A former strategic management consultant and senior corporate executive with Ralph Lauren in New York, J. Morris Hicks has always focused on the "big picture" when analyzing any issue. In 2002, after becoming curious about our "optimal diet," he began a study of what we eat from a global perspective ---- discovering many startling issues and opportunities along the way. In addition to an MBA and a BS in Industrial Engineering, he holds a certificate in plant-based nutrition from the T. Colin Campbell Center for Nutrition Studies, where he has also been a member of the board of directors since 2012. Having concluded that our food choices hold the key to the sustainability of our civilization, he has made this his #1 priority---exploring all avenues for influencing humans everywhere to move back to the natural plant-based diet for our species.
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5 Responses to Mark Bittman getting much tougher on the dairy industry.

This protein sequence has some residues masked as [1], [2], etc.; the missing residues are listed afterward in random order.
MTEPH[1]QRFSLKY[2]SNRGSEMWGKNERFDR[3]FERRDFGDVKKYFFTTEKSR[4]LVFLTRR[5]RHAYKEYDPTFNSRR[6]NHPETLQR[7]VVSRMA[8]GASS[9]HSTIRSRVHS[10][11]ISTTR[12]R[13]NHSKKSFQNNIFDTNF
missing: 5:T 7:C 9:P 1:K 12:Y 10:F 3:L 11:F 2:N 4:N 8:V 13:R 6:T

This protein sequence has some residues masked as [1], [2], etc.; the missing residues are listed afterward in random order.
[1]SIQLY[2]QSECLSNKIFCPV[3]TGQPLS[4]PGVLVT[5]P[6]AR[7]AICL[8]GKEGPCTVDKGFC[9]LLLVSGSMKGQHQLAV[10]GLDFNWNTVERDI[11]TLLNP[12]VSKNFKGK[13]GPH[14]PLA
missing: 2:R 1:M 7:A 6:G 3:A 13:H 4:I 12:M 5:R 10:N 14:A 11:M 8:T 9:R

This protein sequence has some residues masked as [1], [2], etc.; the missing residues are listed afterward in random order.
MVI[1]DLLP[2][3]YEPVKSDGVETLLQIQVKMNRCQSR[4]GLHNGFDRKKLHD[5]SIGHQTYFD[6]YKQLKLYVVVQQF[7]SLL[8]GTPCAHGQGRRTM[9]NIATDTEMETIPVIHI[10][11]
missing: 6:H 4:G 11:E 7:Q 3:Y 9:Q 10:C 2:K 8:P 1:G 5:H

1. nyfarmer says:

    Dont worry, fracking.companies and large lot subdivisions are moving in to destroy the dairy farms you hate so much in NY.

  2. Philip Wollen says:

    Milk is the new asbestos. The more people learn about this vile, disgusting industry the better. It has no place in civilized society.

  3. Nigel Richardson says:

    Considering the number of books and articles on the dietary dangers of dairy and meat, it shouldn’t come as much of a surprise. What is more of a surprise is the effectiveness of the counter attacks launched by the dairy and meat industries, how gullible and passive we as consumers are, how little the popular press knows about it and the doctors who continue to recommend dairy and meat to their patients. Clearly we must take more responsibilitly for our own health and for the health of our plenet.

  4. Leo S. says:

    In your header, under videos, you list Udderly Amazing which discusses many problems dairy products might cause in people. It should be seen by everyone. Here it is for convenience.

  5. Darcy says:

    …finally! We too have had huge improvements in our health from giving up dairy….and we are spreading the word. Two co-workers are getting 4leaf strong! It is so refreshing to share recipes and ideas with other 4leafers!
    Best, Darcy